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The Past Beneath Our Feet
JUPITER, FL – May 2, 2018 – Local surfer/fossil hunter David “Big Wave Dave” Hoag has always been the adventurous type. From an early age, he would often disappear into the dense Florida swamps and wilderness for days at a time. While observing Florida wildlife and connecting with nature, he spent as much time inland as he did traveling the coastline looking for the perfect wave.
“It kept me balanced,” says Dave.
"Big Wave" Dave Hoag
With a deep sense for conservation, Dave has always been concerned for preserving the wildlife and the land, and as a surfer, he naturally developed an affinity for marine life and sharks. It was the type of fascination that didn’t dissipate but grew after the occasional shark encounter during surfing contests, and whenever he observed fishermen catch sharks from the beach by mistake, he always made sure they were released back into the ocean safely. When looking for shells during a family beach day one day, he found a multi-colored shark tooth. Knowing it had to be old, it triggered an obsession to learn more about our unique area’s past and what other fossilized treasures can be found here.
When exploring even as far east as Jupiter, Florida’s beaches, there is rich history just beneath the sand's surface that only reveals itself usually during the storm season when beach erosion occurs, or when sand and shells are pulled from the bottom of the ocean just off our coastline to replenish the beaches. To find shark teeth on the beach takes patience, an extremely sharp eye, and some luck—sometimes just a few millimeters of the tooth or gum will be exposed from the sand and shells.
You have to learn what types of areas might be more likely to hold teeth based on other elements you come across, almost like mining for gold. Dave rounds up all of these necessary qualities. There is something special about Dave’s ability to locate shark teeth; he finds them in the most unique places in numbers. In one day, he will find more fossils and shark teeth than most will in a lifetime. I know this because I hunt with him often—and his finds are truly remarkable.
A calming orange glow surrounds you while listening to sounds of birds singing and the crystal clear water whispering past. Aside from his finds in Jupiter, Dave builds his collection from shark teeth and fossil finds at Peace River in Arcadia, Florida.
Aside from looking for shark teeth that range back over 500,000 years in Jupiter, Dave also digs and sifts for different species of teeth and fossils at Peace River in Arcadia, Florida. Starting with only 29 common sharks teeth as a child, he now has thousands from many different species (some of which lived millions of years ago and are currently extinct). Only a select few individuals have seen his collection before.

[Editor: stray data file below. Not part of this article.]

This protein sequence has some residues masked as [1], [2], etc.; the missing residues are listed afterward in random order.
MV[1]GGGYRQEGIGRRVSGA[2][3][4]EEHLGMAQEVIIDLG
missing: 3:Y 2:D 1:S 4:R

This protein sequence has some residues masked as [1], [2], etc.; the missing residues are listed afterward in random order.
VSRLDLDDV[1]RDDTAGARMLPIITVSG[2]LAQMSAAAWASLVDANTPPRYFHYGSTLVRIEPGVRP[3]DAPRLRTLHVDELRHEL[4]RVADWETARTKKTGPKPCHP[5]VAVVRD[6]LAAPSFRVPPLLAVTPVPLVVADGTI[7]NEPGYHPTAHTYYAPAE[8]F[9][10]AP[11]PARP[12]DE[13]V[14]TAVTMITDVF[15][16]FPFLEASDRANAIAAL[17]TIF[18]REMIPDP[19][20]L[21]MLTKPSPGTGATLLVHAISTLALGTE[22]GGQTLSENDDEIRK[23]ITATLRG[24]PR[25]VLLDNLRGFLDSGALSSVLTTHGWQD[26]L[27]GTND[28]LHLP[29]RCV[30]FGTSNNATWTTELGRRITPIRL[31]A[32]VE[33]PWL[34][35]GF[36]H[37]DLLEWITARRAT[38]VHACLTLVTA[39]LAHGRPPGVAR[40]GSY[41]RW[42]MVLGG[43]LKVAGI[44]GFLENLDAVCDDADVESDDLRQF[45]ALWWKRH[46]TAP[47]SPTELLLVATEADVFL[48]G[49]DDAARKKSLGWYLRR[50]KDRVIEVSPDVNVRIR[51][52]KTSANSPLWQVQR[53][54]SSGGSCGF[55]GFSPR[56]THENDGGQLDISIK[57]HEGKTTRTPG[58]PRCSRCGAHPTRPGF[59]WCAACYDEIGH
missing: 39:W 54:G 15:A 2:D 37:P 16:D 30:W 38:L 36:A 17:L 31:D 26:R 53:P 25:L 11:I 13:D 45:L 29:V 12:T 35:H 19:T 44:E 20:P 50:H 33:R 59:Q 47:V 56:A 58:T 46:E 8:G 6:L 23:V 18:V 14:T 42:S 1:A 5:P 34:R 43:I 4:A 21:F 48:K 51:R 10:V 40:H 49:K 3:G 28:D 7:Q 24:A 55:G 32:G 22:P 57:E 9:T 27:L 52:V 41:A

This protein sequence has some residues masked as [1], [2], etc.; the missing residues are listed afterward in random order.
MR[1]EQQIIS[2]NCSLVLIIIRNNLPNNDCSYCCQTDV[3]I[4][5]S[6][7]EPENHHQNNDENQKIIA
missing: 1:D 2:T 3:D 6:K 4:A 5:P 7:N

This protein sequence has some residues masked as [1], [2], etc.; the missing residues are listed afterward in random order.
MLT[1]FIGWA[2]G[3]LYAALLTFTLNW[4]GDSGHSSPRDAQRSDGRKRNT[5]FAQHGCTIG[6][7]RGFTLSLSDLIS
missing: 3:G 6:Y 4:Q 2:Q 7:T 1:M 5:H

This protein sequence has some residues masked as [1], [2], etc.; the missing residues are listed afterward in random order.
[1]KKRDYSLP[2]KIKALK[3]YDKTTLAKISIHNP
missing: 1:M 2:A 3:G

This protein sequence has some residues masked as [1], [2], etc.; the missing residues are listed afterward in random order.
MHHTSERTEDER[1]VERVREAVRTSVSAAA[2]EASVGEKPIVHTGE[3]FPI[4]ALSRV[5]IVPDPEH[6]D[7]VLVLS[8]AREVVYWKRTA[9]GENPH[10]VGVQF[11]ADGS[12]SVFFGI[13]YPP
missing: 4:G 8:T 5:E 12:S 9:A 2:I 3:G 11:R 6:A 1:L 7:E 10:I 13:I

“My favorite type of tooth, believe it or not, is from the Hemipristis—not the larger Megalodons. The shape, colors, and patterns of the teeth are by far the most unique,” says Dave. “Despite their age, Great White and Mako shark teeth are the hardest to find. They seem to be the rarest, even though they are still swimming today.”
Dave adds an interesting fact with a smile, “Great Whites actually evolved from prehistoric Makos.”
Now that you’ve seen part of Dave’s collection, you are aware that there are many treasures to be found in the sand of these magical Jupiter beaches. Keep your eyes open!
Snaggle Tooth (Hemipristis): Oligocene to Miocene period. It went extinct around 23 million years ago. Dave has the only known Hemipristis tooth found in Palm Beach County since all are typically found much further West. They have the most unique markings and colors depending on where you find them
Great White (Carcharodon carcharias): Miocene period to present day. Fossilized teeth from a Great White are probably the most sought after tooth by beach goers. Dave’s largest Great White tooth almost holds a world record – and he has a broken one that would easily beat the world record if it was complete.
Tiger Shark (Galeocerdo cuvier): Eocene period to present day, over 30 million years old. Tigers shark’s fish hook shape with sharp serrations make them so interesting to collectors. They are found on the beach and Peace River. They are not extremely rare, but not easy to find either.
Megalodon (Carcharodon megalodon): Miocene to Pliocene period, 15.9 - 2.6 million years old. “Megs” come in many different shapes and sizes. These will be the largest sharks teeth you can find in Florida. You will never forget the first time you hold a Megalodon tooth.